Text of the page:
Internet Shakespeare Editions

About this text

  • Title: Othello (Folio 1, 1623)
  • Editor: Donald Bailey
  • ISBN: 978-1-55058-466-0

    Copyright Internet Shakespeare Editions. This text may be freely used for educational, non-proift purposes; for all other uses contact the Coordinating Editor.
    Author: William Shakespeare
    Editor: Donald Bailey
    Peer Reviewed

    Othello (Folio 1, 1623)

    the Moore of Venice. 331
    Othe. Mistris.
    Des. My Lord.
    Othe. What would you with her, Sir?
    Lod. Who I, my Lord?
    2650Othe. I, you did wish, that I would make her turne:
    Sir, she can turne, and turne: and yet go on
    And turne againe. And she can weepe, Sir, weepe.
    And she's obedient: as you say obedient.
    Very obedient: proceed you in your teares.
    2655Concerning this Sir, (oh well-painted passion)
    I am commanded home: get you away:
    Ile send for you anon. Sir I obey the Mandate,
    And will returne to Venice. Hence, auaunt:
    Cassio shall haue my Place. And Sir, to night
    2660I do entreat, that we may sup together.
    You are welcome Sir to Cyprus.
    Goates, and Monkeys. Exit.
    Lod. Is this the Noble Moore, whom our full Senate
    Call all in all sufficient? Is this the Nature
    2665Whom Passion could not shake? Whose solid vertue
    The shot of Accident, nor dart of Chance
    Could neither graze, nor pierce?
    Iago. He is much chang'd.
    Lod. Are his wits safe? Is he not light of Braine?
    2670Iago. He's that he is: I may not breath my censure.
    What he might be: if what he might, he is not,
    I would to heauen he were.
    Lod. What? Strike his wife?
    Iago. 'Faith that was not so well: yet would I knew
    2675That stroke would proue the worst.
    Lod. Is it his vse?
    Or did the Letters, worke vpon his blood,
    And new create his fault?
    Iago. Alas, alas:
    2680It is not honestie in me to speake
    What I haue seene, and knowne. You shall obserue him,
    And his owne courses will deonte him so,
    That I may saue my speech: do but go after
    And marke how he continues.
    2685Lod. I am sorry that I am deceiu'd in him. Exeunt.

    Scena Secunda.

    Enter Othello, and AEmilia.

    Othe. You haue seene nothing then?
    AEmil. Nor euer heard: nor euer did suspect.
    2690Othe. Yes, you haue seene Cassio, and she together.
    AEmi. But then I saw no harme: and then I heard,
    Each syllable that breath made vp betweene them.
    Othe. What? Did they neuer whisper?
    AEmil. Neuer my Lord.
    2695Othe. Nor send you out o'th'way?
    AEmil. Neuer.
    Othe. To fetch her Fan, her Gloues, her Mask, nor no (thing?
    AEmil. Neuer my Lord.
    Othe: That's strange.
    2700AEmil. I durst (my Lord) to wager, she is honest:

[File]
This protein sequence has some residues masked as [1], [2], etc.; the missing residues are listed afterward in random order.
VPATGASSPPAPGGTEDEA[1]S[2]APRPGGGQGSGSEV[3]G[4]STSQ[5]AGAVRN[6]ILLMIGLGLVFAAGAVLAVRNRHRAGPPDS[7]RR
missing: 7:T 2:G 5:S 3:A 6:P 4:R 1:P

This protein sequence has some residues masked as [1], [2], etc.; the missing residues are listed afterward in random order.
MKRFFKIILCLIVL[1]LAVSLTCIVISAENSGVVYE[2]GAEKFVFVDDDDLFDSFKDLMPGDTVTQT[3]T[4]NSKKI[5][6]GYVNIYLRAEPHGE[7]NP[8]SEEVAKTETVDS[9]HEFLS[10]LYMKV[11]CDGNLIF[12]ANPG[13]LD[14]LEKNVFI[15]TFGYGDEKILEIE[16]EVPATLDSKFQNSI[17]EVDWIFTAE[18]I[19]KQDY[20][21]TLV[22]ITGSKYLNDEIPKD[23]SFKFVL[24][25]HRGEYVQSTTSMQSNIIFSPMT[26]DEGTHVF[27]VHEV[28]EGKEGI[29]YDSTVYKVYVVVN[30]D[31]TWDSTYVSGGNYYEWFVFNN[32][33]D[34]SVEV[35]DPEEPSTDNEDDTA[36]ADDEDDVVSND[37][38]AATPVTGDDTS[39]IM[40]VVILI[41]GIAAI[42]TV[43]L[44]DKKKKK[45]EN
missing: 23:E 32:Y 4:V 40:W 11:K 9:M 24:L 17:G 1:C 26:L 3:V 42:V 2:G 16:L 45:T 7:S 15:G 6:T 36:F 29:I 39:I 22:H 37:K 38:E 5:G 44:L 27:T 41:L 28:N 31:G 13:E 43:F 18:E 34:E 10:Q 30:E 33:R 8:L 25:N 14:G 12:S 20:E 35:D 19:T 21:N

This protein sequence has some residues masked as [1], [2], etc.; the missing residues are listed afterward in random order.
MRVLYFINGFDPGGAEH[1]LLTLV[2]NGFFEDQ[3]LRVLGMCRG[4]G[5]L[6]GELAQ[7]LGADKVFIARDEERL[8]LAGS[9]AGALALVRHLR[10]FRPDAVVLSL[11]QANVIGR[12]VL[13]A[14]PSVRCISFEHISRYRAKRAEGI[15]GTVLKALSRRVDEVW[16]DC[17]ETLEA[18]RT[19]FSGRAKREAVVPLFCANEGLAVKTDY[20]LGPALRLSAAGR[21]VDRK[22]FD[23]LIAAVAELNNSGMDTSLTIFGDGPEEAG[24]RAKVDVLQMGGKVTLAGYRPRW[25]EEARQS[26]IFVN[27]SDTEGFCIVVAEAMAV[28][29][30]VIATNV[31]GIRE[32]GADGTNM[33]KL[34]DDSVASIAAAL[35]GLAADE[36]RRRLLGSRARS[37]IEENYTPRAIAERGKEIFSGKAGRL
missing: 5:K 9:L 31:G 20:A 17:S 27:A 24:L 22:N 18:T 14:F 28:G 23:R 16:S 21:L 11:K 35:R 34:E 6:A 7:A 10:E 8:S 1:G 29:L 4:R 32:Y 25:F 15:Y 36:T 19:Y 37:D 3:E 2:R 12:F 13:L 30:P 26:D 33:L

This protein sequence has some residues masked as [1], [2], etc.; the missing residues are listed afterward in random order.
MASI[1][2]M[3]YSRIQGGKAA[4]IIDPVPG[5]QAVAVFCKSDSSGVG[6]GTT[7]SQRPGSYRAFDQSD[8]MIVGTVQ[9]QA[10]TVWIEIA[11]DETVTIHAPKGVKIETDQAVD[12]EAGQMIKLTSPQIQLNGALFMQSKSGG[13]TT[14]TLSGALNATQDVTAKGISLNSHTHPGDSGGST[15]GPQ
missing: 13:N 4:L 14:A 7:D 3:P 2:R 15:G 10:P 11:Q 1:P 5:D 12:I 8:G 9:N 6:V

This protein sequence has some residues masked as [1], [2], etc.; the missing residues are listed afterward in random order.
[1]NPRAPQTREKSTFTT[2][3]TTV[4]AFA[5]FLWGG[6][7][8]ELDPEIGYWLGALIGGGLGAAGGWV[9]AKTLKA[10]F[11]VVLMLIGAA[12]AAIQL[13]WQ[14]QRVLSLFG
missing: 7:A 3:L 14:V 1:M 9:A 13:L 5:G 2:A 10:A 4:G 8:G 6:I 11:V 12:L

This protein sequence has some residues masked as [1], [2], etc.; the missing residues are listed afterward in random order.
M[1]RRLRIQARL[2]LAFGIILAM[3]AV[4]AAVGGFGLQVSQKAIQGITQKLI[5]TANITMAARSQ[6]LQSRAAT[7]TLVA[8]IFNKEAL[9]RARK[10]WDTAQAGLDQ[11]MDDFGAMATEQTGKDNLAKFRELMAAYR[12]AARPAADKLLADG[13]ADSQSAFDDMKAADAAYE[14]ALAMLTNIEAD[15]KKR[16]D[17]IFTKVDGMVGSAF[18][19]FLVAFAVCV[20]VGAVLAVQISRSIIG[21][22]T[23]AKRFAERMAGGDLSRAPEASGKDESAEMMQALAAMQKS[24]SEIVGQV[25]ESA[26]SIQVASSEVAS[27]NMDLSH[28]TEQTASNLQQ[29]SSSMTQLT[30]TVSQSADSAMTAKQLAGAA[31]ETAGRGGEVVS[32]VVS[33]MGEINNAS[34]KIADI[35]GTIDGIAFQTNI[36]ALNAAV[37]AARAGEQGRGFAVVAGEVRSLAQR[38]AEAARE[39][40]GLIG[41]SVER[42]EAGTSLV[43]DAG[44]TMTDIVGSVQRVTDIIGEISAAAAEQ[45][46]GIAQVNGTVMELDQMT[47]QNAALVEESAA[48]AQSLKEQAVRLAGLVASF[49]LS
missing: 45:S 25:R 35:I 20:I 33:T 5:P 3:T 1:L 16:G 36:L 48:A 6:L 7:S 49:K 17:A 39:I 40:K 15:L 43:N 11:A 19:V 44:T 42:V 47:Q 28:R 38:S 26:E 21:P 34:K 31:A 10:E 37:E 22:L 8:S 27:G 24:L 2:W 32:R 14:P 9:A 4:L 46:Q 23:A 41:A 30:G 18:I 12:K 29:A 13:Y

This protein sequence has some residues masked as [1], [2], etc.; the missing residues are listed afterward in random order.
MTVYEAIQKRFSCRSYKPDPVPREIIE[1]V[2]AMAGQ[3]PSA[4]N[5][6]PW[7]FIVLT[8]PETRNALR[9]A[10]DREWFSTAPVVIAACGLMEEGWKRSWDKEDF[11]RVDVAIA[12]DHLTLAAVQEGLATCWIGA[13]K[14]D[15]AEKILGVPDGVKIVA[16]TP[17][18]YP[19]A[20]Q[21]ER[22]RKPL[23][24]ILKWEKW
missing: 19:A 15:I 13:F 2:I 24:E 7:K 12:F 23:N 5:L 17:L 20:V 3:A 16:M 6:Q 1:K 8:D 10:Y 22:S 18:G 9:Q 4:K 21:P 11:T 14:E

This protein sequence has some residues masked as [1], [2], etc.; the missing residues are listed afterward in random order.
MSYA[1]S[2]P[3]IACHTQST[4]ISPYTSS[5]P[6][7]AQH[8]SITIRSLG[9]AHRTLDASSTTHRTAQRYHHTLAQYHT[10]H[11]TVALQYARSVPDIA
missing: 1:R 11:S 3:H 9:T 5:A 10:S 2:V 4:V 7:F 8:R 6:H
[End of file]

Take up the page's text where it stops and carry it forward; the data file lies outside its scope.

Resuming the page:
Lay downe my Soule at stake: If you thinke other,
    Remoue your thought. It doth abuse your bosome:
    If any wretch haue put this in your head,
    Let Heauen requit it with the Serpents curse,

    2705For if she be not honest, chaste, and true,
    There's no man happy. The purest of their Wiues
    Is foule as Slander.
    Othe. Bid her come hither: go. Exit AEmilia.
    She saies enough: yet she's a simple Baud
    2710That cannot say as much. This is a subtile Whore:
    A Closset Locke and Key of Villanous Secrets,
    And yet she'le kneele, and pray: I haue seene her do't.

    Enter Desdemona, and AEmilia.

    Des. My Lord, what is your will?
    2715Othe. Pray you Chucke come hither.
    Des. What is your pleasure?
    Oth. Let me see your eyes: looke in my face.
    Des. What horrible Fancie's this?
    Othe. Some of your Function Mistris:
    2720Leaue Procreants alone, and shut the doore:
    Cough, or cry hem; if any body come:
    Your Mystery, your Mystery: May dispatch. Exit AEmi.
    Des. Vpon my knee, what doth your speech import?
    I vnderstand a Fury in your words.
    2725Othe. Why? What art thou?
    Des. Your wife my Lord: your true and loyall wife.
    Othello. Come sweare it: damne thy selfe, least
    being like one of Heauen, the diuells themselues should
    feare to ceaze thee. Therefore be double damn'd: sweare
    2730thou art honest.
    Des. Heauen doth truely know it.
    Othe. Heauen truely knowes, that thou art false as hell.
    Des. To whom my Lord?
    With whom? How am I false?
    2735Othe. Ah Desdemon, away, away, away.
    Des. Alas the heauy day: why do you weepe?
    Am I the motiue of these teares my Lord?
    If happely you my Father do suspect,
    An Instrument of this your calling backe,
    2740Lay not your blame on me: if you haue lost him,
    I haue lost him too.
    Othe. Had it pleas'd Heauen,
    To try me with Affliction, had they rain'd
    All kind of Sores, and Shames on my bare-head:
    2745Steep'd me in pouertie to the very lippes.
    Giuen to Captiuitie, me, and my vtmost hopes,
    I should haue found in some place of my Soule
    A drop of patience. But alas, to make me
    The fixed Figure for the time of Scorne,
    2750To point his slow, and mouing finger at.
    Yet could I beare that too, well, very well:
    But there where I haue garnerd vp my heart,
    Where either I must liue, or beare no life,
    The Fountaine from the which my currant runnes,
    2755Or else dries vp: to be discarded thence,
    Or keepe it as a Cesterne, for foule Toades
    To knot and gender in. Turne thy complexion there:
    Patience, thou young and Rose-lip'd Cherubin,
    I heere looke grim as hell.
    2760Des. I hope my Noble Lord esteemes me honest.
    Othe. Oh I, as Sommer Flyes are in the Shambles,
    That quicken euen with blowing. Oh thou weed:
    Who art so louely faire, and smell'st so sweete,
    That the Sense akes at thee,
    2765Would thou had'st neuer bin borne.
    Des. Alas, what ignorant sin haue I committed?
    Othe. Was this faire Paper? This most goodly Booke
    Made to write Whore vpon? What commited,
    vv2r Com-